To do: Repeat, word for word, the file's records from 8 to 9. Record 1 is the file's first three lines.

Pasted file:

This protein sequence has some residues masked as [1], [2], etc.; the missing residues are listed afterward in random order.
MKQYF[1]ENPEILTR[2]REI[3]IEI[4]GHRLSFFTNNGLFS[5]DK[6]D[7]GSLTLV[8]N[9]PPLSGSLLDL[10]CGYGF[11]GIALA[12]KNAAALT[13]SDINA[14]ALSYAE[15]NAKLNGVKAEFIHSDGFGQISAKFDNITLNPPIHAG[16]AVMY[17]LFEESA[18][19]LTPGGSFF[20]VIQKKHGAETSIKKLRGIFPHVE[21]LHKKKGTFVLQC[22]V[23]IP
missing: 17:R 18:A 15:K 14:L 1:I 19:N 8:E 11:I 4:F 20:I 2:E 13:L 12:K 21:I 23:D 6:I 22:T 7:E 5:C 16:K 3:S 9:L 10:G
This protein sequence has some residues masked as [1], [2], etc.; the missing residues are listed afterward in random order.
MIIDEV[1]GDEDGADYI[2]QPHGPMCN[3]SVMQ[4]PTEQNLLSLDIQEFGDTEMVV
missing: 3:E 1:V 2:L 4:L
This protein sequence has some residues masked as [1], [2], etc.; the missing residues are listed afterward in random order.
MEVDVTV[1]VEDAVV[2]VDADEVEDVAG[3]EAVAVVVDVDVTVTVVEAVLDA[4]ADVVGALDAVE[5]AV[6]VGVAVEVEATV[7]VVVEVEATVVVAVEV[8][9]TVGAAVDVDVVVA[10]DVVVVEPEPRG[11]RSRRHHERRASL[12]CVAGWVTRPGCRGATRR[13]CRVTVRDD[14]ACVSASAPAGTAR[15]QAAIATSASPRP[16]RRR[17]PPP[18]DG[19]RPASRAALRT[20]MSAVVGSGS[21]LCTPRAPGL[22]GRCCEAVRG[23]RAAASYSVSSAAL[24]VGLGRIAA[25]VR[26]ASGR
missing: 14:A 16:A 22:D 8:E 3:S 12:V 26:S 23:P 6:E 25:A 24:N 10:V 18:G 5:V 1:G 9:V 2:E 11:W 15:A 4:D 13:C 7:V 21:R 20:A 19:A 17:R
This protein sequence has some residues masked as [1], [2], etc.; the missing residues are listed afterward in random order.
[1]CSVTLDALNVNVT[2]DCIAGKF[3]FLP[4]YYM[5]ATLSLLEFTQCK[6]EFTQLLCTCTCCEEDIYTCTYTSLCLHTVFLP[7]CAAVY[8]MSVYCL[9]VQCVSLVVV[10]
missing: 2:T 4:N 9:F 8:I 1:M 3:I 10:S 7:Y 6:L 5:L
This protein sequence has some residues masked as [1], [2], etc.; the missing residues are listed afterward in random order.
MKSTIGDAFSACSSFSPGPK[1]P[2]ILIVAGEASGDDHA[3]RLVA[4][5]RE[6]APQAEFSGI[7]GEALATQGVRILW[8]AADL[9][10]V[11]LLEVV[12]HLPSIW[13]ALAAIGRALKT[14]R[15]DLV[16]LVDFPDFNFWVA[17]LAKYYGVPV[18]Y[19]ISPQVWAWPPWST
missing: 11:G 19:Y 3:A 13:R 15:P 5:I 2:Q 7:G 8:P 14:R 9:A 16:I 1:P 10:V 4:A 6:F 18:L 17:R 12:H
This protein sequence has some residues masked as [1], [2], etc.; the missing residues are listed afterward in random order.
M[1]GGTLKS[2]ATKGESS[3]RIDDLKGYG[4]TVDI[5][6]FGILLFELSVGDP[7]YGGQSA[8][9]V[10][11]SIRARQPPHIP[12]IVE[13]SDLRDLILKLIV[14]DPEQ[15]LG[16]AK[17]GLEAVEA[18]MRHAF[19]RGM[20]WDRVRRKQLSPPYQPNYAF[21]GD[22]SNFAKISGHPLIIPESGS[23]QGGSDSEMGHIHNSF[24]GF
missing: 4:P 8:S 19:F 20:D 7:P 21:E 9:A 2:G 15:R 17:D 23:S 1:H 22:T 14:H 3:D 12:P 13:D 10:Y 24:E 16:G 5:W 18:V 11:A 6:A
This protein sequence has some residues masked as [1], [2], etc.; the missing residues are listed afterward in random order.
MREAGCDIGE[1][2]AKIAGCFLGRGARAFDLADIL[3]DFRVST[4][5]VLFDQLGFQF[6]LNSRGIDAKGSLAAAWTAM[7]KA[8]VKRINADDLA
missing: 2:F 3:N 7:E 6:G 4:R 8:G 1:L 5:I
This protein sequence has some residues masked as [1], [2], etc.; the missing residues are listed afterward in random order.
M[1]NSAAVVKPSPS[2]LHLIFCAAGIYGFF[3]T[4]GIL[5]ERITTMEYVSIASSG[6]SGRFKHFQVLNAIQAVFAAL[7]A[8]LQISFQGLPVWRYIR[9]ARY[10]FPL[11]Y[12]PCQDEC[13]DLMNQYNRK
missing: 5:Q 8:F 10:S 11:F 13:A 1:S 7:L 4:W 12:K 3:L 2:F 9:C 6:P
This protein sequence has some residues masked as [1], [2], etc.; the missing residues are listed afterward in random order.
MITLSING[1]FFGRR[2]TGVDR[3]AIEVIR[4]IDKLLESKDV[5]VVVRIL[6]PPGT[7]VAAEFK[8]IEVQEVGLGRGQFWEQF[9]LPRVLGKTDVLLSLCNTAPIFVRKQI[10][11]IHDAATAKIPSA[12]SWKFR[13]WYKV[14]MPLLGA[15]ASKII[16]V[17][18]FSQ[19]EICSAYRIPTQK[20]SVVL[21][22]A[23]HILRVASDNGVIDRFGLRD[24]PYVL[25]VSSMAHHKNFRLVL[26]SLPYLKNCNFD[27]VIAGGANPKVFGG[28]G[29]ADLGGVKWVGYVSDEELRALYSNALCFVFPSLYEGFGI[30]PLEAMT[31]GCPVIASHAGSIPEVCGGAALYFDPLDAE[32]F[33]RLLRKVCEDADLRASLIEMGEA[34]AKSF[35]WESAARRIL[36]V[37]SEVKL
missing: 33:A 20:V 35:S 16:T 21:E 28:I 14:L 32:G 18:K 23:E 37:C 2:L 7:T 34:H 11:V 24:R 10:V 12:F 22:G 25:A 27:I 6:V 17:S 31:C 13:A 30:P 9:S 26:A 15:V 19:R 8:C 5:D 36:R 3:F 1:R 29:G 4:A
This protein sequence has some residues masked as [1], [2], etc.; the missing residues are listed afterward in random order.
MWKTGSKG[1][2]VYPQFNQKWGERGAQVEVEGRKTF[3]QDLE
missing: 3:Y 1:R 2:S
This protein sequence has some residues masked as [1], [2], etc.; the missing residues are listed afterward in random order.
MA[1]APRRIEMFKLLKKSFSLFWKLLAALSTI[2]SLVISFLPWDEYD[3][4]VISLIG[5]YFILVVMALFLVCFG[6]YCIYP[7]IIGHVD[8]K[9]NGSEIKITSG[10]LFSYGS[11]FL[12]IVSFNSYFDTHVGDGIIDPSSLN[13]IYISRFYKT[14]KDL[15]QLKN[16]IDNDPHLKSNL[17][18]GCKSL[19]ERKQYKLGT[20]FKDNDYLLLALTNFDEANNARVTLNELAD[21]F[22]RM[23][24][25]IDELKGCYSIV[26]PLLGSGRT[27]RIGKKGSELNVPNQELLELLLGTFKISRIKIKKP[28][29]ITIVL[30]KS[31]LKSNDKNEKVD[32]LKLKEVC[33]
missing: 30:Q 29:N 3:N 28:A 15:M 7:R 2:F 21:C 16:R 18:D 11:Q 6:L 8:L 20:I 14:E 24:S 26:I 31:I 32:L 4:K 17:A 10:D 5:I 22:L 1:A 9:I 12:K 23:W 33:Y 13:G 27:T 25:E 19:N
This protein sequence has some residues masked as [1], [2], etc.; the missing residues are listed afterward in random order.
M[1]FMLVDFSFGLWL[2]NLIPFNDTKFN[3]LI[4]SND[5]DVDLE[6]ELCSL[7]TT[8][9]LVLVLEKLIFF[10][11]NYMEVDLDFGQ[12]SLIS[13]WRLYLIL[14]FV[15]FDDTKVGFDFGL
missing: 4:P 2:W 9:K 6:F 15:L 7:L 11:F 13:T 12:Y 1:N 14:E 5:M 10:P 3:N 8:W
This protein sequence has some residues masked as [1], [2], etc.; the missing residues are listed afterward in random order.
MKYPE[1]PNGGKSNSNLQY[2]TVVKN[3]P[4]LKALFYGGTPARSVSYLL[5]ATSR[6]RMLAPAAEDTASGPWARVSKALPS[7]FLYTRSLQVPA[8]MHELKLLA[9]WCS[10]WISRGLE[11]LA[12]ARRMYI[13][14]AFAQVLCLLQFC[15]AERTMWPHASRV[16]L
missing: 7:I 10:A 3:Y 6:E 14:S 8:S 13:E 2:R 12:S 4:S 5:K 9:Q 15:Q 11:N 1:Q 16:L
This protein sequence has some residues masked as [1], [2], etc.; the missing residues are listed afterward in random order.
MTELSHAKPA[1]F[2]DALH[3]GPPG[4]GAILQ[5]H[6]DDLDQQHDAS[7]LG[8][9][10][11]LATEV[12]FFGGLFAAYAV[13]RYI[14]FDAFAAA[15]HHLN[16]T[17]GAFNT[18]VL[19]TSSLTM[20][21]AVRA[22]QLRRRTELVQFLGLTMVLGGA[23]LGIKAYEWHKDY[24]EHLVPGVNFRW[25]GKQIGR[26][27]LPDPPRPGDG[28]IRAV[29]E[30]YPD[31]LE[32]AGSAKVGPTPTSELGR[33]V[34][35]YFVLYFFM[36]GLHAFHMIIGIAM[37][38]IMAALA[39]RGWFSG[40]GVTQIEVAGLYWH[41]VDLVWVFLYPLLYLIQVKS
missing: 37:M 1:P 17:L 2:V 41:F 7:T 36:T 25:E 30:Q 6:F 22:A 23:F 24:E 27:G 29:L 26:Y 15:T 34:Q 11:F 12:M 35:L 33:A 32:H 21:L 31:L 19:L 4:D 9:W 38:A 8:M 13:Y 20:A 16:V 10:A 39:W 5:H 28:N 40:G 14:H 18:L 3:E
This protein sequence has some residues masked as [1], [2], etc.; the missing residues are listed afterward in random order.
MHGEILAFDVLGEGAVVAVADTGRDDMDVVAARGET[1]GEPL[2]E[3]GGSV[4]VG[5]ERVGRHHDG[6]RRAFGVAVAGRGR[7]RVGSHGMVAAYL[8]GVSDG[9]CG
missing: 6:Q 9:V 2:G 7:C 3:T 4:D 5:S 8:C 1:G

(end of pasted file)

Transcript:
This protein sequence has some residues masked as [1], [2], etc.; the missing residues are listed afterward in random order.
M[1]NSAAVVKPSPS[2]LHLIFCAAGIYGFF[3]T[4]GIL[5]ERITTMEYVSIASSG[6]SGRFKHFQVLNAIQAVFAAL[7]A[8]LQISFQGLPVWRYIR[9]ARY[10]FPL[11]Y[12]PCQDEC[13]DLMNQYNRK
missing: 5:Q 8:F 10:S 11:F 13:A 1:S 7:L 4:W 12:K 3:L 2:F 9:C 6:P
This protein sequence has some residues masked as [1], [2], etc.; the missing residues are listed afterward in random order.
MITLSING[1]FFGRR[2]TGVDR[3]AIEVIR[4]IDKLLESKDV[5]VVVRIL[6]PPGT[7]VAAEFK[8]IEVQEVGLGRGQFWEQF[9]LPRVLGKTDVLLSLCNTAPIFVRKQI[10][11]IHDAATAKIPSA[12]SWKFR[13]WYKV[14]MPLLGA[15]ASKII[16]V[17][18]FSQ[19]EICSAYRIPTQK[20]SVVL[21][22]A[23]HILRVASDNGVIDRFGLRD[24]PYVL[25]VSSMAHHKNFRLVL[26]SLPYLKNCNFD[27]VIAGGANPKVFGG[28]G[29]ADLGGVKWVGYVSDEELRALYSNALCFVFPSLYEGFGI[30]PLEAMT[31]GCPVIASHAGSIPEVCGGAALYFDPLDAE[32]F[33]RLLRKVCEDADLRASLIEMGEA[34]AKSF[35]WESAARRIL[36]V[37]SEVKL
missing: 33:A 20:V 35:S 16:T 21:E 28:I 14:L 32:G 18:K 23:E 37:C 2:L 7:T 34:H 11:V 24:R 10:V 12:F 22:G 25:A 27:I 6:V 17:S 31:C 13:A 30:P 9:S 26:A 15:V 19:R 8:C 5:D 36:R 3:F 1:R 29:G 4:A